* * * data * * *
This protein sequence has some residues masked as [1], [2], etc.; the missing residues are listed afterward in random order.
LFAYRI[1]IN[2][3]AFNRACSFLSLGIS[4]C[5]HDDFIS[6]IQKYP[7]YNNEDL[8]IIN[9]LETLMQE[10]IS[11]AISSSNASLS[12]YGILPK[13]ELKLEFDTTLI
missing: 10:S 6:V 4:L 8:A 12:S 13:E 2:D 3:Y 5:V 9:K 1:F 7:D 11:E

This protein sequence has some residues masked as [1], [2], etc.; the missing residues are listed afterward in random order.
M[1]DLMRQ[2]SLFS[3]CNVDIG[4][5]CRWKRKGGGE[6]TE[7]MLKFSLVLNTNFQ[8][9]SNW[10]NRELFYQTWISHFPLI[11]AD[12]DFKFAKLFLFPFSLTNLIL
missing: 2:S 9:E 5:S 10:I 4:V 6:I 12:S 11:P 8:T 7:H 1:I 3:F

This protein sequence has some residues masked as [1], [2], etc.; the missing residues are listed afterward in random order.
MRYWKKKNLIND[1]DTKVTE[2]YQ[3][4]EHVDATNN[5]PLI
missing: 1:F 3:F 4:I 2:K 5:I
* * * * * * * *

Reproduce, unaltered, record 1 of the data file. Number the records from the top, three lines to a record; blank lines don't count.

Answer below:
This protein sequence has some residues masked as [1], [2], etc.; the missing residues are listed afterward in random order.
LFAYRI[1]IN[2][3]AFNRACSFLSLGIS[4]C[5]HDDFIS[6]IQKYP[7]YNNEDL[8]IIN[9]LETLMQE[10]IS[11]AISSSNASLS[12]YGILPK[13]ELKLEFDTTLI
missing: 10:S 6:V 4:L 8:A 12:S 13:E 2:D 3:Y 5:V 9:K 1:F 7:D 11:E